In most business decisions, particularly those made in challenging times, we’ve all been coached to put emotions aside. While it’s true that emotion has no place in feeding, cropping and marketing decisions, there is no substitute for the passion and optimism producers bring to their farming operations.
Optimism is defined as “anticipating the best possible outcome.” Producers truly are eternal optimists. You don’t need to look any further than the impact of current commodity values and policies that impact your production, particularly trade.
Trade with other countries is critically important to price strength and stability for agricultural production as well as food security in the United States. It provides lower food prices for all consumers.
Given the importance of exports, most people in agriculture are concerned about the Trump administration’s approach to trade. One of the first actions on trade was to pull out of the Trans Pacific Partnership (TPP), an agreement that had future growth potential.
Another action of this administration was to renegotiate the North American Free Trade Agreement (NAFTA), a decades-old deal that provides both immediate and future benefits to agriculture. The industry is working with leaders to approach any updates with a “do no harm” approach. At risk is an unknown impact on approximately one-third of all products exported by US farmers.
Sellers of commodities are price-takers. That makes expanding export markets important. The more potential buyers you create, the more opportunity you have to increase price through competition.
Through hard work by private and government negotiators in past years, we have managed to drive agricultural exports in a positive direction. We have to be realistic about the effort it takes to keep these markets. The effort will never end; there is too much world competition to rest on our current status. There may be new and innovative ways to create more opportunities, but we also need pay attention to what has worked and the consequences of disassembling existing trade agreements.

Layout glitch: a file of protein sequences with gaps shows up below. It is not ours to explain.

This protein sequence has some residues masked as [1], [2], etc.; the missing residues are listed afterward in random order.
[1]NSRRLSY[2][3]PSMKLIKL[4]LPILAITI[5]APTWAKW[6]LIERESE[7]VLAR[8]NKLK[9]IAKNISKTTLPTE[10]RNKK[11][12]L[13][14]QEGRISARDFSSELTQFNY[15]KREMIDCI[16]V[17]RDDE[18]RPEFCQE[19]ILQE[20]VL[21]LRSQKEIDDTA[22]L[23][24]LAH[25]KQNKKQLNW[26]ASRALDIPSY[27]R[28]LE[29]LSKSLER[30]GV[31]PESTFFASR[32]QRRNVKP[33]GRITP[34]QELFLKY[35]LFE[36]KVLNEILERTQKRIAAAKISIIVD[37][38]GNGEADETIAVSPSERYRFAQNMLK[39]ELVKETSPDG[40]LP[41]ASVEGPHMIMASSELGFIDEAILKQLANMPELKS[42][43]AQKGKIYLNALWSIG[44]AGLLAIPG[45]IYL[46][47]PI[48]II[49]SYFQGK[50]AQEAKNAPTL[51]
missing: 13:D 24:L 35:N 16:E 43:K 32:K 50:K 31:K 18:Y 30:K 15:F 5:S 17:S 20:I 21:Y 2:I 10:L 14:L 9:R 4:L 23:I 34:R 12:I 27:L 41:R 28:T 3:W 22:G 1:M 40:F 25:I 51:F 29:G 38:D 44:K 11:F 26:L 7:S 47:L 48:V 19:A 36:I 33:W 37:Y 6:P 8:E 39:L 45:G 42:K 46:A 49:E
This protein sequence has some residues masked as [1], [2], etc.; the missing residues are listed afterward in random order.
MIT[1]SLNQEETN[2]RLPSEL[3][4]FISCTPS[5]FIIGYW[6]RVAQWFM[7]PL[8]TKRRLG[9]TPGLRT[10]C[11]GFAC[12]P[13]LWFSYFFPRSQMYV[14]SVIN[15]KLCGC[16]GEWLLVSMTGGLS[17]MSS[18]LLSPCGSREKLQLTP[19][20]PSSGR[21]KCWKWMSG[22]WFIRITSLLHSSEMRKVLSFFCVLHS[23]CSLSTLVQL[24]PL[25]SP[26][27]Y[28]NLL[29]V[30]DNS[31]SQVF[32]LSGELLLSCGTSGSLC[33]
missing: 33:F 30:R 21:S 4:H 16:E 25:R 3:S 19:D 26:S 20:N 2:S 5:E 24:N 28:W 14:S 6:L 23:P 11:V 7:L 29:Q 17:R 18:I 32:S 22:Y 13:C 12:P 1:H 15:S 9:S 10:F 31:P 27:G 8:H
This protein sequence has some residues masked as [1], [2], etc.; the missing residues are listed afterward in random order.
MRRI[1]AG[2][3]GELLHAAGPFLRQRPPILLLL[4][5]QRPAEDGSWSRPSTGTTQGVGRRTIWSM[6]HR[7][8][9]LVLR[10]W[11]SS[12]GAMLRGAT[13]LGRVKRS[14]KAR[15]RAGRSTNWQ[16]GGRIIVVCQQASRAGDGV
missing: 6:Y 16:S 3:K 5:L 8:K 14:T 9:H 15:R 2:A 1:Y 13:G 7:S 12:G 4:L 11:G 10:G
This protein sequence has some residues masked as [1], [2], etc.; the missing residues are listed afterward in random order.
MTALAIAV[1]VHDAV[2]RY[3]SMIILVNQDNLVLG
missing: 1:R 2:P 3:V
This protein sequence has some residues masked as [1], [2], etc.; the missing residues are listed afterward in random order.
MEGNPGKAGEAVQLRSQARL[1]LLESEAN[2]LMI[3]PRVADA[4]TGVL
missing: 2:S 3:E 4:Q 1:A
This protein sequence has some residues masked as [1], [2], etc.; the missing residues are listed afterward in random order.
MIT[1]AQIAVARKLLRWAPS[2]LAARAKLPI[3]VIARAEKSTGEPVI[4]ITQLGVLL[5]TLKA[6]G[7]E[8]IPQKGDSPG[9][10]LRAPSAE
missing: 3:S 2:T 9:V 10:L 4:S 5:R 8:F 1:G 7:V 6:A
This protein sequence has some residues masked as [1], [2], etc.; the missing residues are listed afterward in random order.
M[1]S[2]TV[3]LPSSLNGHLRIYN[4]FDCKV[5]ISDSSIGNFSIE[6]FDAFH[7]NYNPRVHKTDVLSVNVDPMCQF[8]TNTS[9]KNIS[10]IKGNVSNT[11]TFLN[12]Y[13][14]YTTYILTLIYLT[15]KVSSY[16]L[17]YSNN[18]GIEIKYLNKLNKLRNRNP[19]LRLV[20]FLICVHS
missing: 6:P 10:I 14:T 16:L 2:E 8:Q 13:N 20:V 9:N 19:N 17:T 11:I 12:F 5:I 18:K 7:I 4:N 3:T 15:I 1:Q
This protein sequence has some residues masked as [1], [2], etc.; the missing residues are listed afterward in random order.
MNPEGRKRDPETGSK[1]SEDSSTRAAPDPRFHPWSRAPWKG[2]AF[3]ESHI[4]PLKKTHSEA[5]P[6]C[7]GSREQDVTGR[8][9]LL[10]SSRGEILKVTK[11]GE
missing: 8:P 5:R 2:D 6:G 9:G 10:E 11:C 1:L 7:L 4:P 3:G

Beef is a good example. According to USDA statistics from 2017, the top five destinations for U.S. beef included Japan, South Korea, Mexico, Canada and Hong Kong. Together, they accounted for 83 percent of total U.S. beef exports. All of these countries are watching U.S. trade signals carefully. New Zealand, Australia and Canada have surplus beef and would greatly benefit from enhancing their exporter position with Pacific Rim countries.
Other major beef exporters, Brazil and Argentina, are somewhat priced out of the Asian markets by higher transportation costs, but these countries have an eye on increasing exports to Mexico, the United States’ second-largest beef customer. Obviously, we have great logistical advantages to export all agricultural products to Mexico. However, reliability and predictability are priced into negotiations. We can’t assume we will always have Mexico’s business. We could lose some of it at a time when any reduction of demand for U.S. commodities is particularly painful for farmers.
When looking at the consequences of NAFTA withdrawal on all 50 states, Missouri was listed as having the fifth-highest negative impact. It would put 250,000 jobs at risk along with approximately 80 percent of the grain and oilseed exports from the state. These numbers pale in comparison to the impact on the entire U.S.
Our leaders must evaluate this impact when making policy decisions that impact the livelihood of our producers. There are enough risks inherent in the agricultural vocation. You don’t need your success left to chance.
We all need a little luck. And I’ve always been told that luck is when preparation meets opportunity. I know each of you are well prepared, and I hope you will get the opportunity you deserve.
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